Background Recent reviews on the epidemiology of gout in the general population report a prevalence between 1 and 2%, and suggest an increase in recent years. Some concerns were raised on the internal and external validity of published studies (1-3). Moreover, the variability in the study samples and the use of different approaches to classify gout hampers comparability between studies.
Objectives To systematically review the literature on prevalence and incidence of gout, and to explore factors contributing to the heterogeneity among studies.
Methods Pubmed, Embase and Web of Science were systematically searched for primary studies on the prevalence and incidence of gout in the general population. Included studies were assessed for risk of bias. Prevalence rates were pooled using a random-effects model and were adjusted for a series of clinical and methodological study characteristics in a meta-regression analysis using the mixed-effects model. Classification criterion, the key study characteristic, was subdivided in 7 categories (self-reported diagnosis, self-reported symptoms, self-reported diagnosis with confirmation, self-reported symptoms with confirmation, examination by a health professional, general practitioner medical records and hospital medical records).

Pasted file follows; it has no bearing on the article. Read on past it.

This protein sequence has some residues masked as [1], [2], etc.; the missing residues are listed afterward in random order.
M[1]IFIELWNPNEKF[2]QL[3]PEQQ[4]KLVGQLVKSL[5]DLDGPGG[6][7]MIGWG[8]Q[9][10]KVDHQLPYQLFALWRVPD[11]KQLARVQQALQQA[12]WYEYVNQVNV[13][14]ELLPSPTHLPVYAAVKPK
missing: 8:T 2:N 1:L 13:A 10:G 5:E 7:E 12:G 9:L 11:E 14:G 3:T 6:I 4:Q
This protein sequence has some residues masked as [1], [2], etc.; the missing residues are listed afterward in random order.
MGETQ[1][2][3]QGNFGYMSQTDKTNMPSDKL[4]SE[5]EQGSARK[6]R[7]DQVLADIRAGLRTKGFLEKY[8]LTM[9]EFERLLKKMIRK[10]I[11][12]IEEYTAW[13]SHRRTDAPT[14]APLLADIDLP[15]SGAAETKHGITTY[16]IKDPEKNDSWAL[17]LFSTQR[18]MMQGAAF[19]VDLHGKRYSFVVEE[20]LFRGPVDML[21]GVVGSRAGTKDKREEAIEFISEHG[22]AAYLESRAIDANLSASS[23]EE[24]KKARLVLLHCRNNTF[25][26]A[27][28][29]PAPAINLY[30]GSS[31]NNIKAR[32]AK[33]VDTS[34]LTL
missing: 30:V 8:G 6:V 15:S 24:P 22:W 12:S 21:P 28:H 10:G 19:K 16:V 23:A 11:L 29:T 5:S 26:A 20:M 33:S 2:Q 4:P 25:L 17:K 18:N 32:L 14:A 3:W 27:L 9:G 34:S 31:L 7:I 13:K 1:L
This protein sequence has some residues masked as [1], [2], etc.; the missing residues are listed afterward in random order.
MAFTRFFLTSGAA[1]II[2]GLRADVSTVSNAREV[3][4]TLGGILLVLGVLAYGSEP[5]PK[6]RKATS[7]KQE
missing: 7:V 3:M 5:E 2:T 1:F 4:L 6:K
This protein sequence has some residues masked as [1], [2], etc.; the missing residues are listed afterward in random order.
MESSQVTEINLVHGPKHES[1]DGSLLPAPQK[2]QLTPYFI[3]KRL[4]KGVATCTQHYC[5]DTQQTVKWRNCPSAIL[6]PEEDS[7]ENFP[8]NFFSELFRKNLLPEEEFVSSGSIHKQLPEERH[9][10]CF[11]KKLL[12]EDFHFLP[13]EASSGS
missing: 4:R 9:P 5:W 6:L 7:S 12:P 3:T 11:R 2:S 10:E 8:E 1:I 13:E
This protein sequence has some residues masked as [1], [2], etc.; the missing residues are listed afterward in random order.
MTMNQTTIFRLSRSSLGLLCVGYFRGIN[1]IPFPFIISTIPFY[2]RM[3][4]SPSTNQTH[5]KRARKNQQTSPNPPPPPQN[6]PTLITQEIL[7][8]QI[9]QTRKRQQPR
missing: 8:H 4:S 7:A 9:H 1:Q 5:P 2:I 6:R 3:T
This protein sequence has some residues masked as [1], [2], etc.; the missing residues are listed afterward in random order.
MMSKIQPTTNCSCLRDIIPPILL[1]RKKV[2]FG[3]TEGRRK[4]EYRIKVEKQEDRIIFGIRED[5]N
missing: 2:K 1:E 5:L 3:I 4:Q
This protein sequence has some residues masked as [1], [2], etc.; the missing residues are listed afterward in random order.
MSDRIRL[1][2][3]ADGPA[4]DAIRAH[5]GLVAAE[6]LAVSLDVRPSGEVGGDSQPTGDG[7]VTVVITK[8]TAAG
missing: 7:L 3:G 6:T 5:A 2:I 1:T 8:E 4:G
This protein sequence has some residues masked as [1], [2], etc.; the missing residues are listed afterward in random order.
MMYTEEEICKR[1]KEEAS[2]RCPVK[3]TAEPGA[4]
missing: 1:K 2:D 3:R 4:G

Results 77 articles were included, of which 71 reported the prevalence and 12 the incidence of gout. Pooled prevalence was 0.78% (95% CI 0.55; 1.05) with a 95% prediction interval of 0.00-6.84%. The I² statistic indicated a high level of heterogeneity (99.95%). Risk of bias accounted for only 0.65% of the total heterogeneity. In the multivariable analysis, gender (P=0.001), continent (P <0.001), and classification criterion (P <0.001) were significantly associated with gout prevalence, whereas publication year, mean age, setting and prevalence type were not. Of the classification criteria, examination by a health professional resulted in the lowest prevalence. The full model accounted for 76% of the heterogeneity.
With regard to the incidence of gout, the small number of articles and high heterogeneity hampered a meta-regression analysis. The incidence per person-years ranged from 0.06/1000 to 2.68/1000 in the total population (≥15 year). When inspecting data carefully, higher incidences were observed in males and in studies that had a longer patient follow-up. 6 articles compared the incidence of gout across years and did not find evidence for a secular trend in gout incidence.
Conclusions The large variation in the prevalence data on gout in the population is not only explained by gender, and by continent where the study was performed, but also by the classification criteria used. There was no support for an increase in prevalence or incidence of gout in recent years.
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Disclosure of Interest None Declared